I lost count of the amount of times Jack Parker would shout this at me and the other kids at St Martins Jnr Karate Club. “Without the basics” he would say “you’re advanced techniques would be worthless”
Last weekend Steve Tappin was over in Dublin showcasing his Escrima Concepts system. He advocated the same thing. “Too many styles concentrate on the flash and fancy stuff,” he said “but if you can’t do the simple stuff, you’ll never get to apply it”
Good advice as Steve teaches serious police, military and security operators around the world. People that unlike recreational martial artists and sport fighters, may have to employ this knowledge in the execution of their duties.
Steve’s Escrima Concepts and Wado Ryu Karate as taught by Jack are very different, but yet the two teachers are so similar in their outlook. This is because they’ve both been at the sharp end and know whats important and what will get you hurt.
Too man arts are so heavily influenced by the flash seen on the competition floor or the goggle box in the corner that they’re loosing their practicality, hence the suddn rise of “Reality” based martial arts. Not that I’ve anything against the good Reality systems (eg Mick Coup’s and Geoff Thompsons methods), but there are as many bad instructors in that world as there are in the “Traditional” world.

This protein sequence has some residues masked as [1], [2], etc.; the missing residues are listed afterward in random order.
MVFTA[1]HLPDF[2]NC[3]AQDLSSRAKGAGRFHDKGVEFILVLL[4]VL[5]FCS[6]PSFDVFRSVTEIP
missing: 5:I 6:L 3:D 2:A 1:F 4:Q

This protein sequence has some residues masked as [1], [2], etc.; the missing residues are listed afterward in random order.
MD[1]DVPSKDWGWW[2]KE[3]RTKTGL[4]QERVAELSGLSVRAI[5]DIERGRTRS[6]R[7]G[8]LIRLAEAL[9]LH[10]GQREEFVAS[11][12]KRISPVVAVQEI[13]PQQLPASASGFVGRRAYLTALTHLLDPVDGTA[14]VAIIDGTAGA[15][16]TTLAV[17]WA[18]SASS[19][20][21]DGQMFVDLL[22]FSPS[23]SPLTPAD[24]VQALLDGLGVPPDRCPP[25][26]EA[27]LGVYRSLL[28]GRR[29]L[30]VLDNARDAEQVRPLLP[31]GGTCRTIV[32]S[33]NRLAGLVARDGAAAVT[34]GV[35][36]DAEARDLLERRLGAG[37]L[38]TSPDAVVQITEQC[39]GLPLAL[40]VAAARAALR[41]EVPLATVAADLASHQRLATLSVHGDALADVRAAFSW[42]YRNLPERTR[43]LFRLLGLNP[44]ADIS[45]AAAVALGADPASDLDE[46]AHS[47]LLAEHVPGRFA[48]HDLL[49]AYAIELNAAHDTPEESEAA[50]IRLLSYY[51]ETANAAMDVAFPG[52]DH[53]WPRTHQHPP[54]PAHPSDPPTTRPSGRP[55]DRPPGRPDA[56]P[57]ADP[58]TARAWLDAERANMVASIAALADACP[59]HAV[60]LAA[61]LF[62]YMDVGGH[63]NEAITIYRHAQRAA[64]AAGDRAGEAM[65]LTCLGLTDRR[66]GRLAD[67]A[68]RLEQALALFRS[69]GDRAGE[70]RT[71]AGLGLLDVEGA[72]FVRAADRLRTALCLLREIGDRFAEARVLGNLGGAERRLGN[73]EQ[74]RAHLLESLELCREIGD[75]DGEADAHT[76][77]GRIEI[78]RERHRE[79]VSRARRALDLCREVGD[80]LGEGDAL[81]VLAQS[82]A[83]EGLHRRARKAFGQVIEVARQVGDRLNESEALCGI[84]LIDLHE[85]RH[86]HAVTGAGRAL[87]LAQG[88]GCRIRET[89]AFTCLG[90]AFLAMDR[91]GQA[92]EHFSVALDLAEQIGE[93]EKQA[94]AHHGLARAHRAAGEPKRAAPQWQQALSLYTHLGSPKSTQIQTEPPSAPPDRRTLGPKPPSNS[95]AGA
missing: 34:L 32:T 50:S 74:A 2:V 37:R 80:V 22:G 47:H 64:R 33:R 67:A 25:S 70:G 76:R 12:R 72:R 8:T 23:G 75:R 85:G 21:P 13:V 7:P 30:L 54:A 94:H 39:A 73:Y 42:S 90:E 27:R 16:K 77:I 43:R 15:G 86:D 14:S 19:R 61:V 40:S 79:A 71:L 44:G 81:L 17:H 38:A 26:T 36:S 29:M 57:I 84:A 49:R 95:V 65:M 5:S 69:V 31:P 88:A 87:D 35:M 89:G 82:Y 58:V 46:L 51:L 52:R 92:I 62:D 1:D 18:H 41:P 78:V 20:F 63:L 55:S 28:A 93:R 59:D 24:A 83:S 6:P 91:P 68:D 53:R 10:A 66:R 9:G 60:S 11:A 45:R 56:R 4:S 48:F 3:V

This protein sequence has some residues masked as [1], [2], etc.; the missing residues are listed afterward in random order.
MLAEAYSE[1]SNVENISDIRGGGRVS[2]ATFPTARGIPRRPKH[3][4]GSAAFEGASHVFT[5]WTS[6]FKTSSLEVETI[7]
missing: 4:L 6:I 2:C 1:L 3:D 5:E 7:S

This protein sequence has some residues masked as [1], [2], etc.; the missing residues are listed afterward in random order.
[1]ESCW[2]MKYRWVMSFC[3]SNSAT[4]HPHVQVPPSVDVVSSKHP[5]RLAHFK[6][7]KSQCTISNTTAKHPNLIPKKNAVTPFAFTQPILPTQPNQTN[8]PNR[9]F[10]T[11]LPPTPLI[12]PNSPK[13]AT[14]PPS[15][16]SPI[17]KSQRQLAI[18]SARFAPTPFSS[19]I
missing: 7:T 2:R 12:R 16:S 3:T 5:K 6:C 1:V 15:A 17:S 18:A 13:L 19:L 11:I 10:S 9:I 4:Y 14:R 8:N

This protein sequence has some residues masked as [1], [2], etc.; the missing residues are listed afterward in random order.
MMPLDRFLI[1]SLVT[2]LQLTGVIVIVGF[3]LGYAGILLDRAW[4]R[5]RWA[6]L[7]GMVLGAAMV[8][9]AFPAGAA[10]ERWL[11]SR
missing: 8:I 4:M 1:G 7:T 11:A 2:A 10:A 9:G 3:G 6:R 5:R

As a side note for the fitness folks, Craig Ballantyne, another guy I respect, has a new ebook on sale (I got mine free) focusing on the basic lifts any weight trainer should be doing, regardless of their goals. He calls it the Big 5 Workout (look here for more on it it’s about basics.
Whatever you do, be it Martial arts (from whatever stable), fitness training or any other pursuit, take some advice from three great instructors, Jack Parker, Steve Tappin and Craig Ballantyne.
Never forget the basics.
any cause but our own